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Unformatted text preview: as possible in this direction. Affordability / Budget Constraint What the consumer can afford is represented by income, prices and thus, the budget lines. The budget constraint holds the consumer back, limiting them. The basic theoretical premise of "rational behaviour" is that the consumer solves their choice problem within the context of a constrained optimization problem (i.e. Lagrangians). We call this the "utility maximization problem". The economic intuition behind the utility maximization problem is to balance the opposing forces represented by the indifference curve and the budget line. This means that consumers are choosing X and Y to achieve the highest indifference curve that is affordable given prices and income.
Y Indifference curve Consumer Equilibrium Budget Line X The slope at the equilibrium point where the indifference curve and the budget line are tangent to each other will correspond to the condition: slope of the budget line = slope of the curve at the point of tangency slope of the budget line = the slope of the indifference curve 31 The slope of the budget line is: PXX + PYY = M Y = M - PX X PY PY Thus, the slope of the budget line is - PX . PY The slope of the indifference curve is MRS, as we've seen before, so... MRS = PX PY This gives us a new element to our definition of MRS, namely that MRS is simply the ratio of prices. In addition, the consumer equilibrium point must lie on the budget line to ensure the affordability requirement. This means that the budget constraint must be exactly satisfied at the consumer equilibrium point. Why do we need both equations for consumer equilibrium to occur? One equation is not enough to describe the concept of a consumer equilibrium point because: 1. MRS = PX / PY only ensures that the indifference curve and the budget line have the same slope (regardless of whether the budget constraint is satisfied or not). 2. PXX + PYY = M only ensures that the budget constraint is satisfied (regardless of whether the budget line has the same slope as the indifference curve or not). Only when both of these equations are satis...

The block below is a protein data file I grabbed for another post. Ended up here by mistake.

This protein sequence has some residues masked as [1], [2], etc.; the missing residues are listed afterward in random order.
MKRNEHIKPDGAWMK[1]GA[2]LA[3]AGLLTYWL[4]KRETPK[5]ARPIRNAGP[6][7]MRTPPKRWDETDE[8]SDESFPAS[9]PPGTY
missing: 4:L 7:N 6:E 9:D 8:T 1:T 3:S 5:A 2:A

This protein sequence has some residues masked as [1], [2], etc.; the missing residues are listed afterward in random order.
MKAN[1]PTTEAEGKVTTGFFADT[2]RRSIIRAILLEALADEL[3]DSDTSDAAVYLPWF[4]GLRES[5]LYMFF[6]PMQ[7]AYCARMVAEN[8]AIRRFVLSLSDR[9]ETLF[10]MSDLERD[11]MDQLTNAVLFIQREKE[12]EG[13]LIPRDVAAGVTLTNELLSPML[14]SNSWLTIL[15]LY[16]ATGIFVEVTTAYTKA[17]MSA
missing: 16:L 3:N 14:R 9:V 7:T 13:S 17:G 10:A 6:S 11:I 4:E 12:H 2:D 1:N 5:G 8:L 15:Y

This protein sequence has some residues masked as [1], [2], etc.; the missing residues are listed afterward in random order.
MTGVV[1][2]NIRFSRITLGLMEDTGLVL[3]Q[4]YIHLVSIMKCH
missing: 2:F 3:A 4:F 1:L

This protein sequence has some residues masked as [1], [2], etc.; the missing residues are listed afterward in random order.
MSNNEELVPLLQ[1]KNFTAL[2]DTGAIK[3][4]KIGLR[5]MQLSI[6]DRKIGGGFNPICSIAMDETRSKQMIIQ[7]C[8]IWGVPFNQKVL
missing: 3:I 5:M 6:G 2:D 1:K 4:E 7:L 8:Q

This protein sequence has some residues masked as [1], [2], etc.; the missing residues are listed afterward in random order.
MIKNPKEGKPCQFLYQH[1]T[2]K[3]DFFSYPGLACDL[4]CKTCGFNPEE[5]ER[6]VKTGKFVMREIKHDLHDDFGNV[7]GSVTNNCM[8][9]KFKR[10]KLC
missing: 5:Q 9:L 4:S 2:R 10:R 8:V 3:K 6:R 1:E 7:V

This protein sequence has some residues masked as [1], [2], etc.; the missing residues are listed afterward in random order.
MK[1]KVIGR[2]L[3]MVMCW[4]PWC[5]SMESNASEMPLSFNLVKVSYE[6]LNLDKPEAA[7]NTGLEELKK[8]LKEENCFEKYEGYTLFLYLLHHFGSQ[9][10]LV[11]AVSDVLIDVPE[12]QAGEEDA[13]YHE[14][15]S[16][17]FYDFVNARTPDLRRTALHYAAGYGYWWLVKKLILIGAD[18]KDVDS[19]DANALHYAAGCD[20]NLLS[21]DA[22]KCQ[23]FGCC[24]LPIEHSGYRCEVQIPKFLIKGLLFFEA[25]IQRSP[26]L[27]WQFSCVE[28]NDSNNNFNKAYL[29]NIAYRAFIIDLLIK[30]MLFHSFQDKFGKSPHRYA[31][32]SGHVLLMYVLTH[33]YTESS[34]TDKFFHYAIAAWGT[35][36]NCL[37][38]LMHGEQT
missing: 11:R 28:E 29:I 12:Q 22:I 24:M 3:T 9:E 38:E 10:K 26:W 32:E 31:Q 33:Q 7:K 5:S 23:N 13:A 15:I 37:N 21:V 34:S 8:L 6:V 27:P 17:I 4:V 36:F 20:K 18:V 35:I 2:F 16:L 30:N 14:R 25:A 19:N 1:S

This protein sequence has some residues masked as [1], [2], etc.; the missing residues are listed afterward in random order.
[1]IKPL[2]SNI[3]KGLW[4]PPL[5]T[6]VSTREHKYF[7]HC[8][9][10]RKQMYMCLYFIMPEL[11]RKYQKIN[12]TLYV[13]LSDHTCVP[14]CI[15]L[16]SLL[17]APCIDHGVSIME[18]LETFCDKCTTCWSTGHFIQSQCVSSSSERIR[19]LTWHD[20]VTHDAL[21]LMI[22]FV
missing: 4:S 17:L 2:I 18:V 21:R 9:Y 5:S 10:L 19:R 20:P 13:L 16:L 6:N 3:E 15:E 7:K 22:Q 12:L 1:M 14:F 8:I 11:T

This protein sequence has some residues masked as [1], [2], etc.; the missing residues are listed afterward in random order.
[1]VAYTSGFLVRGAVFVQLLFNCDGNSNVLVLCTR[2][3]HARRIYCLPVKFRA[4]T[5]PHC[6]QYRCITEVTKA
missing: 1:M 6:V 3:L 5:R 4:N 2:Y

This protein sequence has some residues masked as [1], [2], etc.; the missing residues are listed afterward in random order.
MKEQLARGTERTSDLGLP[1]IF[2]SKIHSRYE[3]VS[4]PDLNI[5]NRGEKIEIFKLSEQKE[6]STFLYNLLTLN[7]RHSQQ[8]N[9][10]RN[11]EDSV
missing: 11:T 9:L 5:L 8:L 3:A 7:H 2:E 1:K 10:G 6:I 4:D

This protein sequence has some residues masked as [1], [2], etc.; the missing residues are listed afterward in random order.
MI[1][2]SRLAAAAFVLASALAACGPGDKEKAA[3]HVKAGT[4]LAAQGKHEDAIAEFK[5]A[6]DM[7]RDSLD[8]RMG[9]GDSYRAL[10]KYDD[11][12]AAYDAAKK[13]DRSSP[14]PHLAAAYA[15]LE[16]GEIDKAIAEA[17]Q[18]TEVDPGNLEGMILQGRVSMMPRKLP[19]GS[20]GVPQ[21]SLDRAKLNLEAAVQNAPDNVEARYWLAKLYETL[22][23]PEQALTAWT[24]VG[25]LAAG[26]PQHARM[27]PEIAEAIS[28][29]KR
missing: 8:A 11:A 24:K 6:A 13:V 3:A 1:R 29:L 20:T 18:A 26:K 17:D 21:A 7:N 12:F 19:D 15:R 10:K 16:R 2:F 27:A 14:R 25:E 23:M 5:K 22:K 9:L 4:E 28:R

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- Spring '10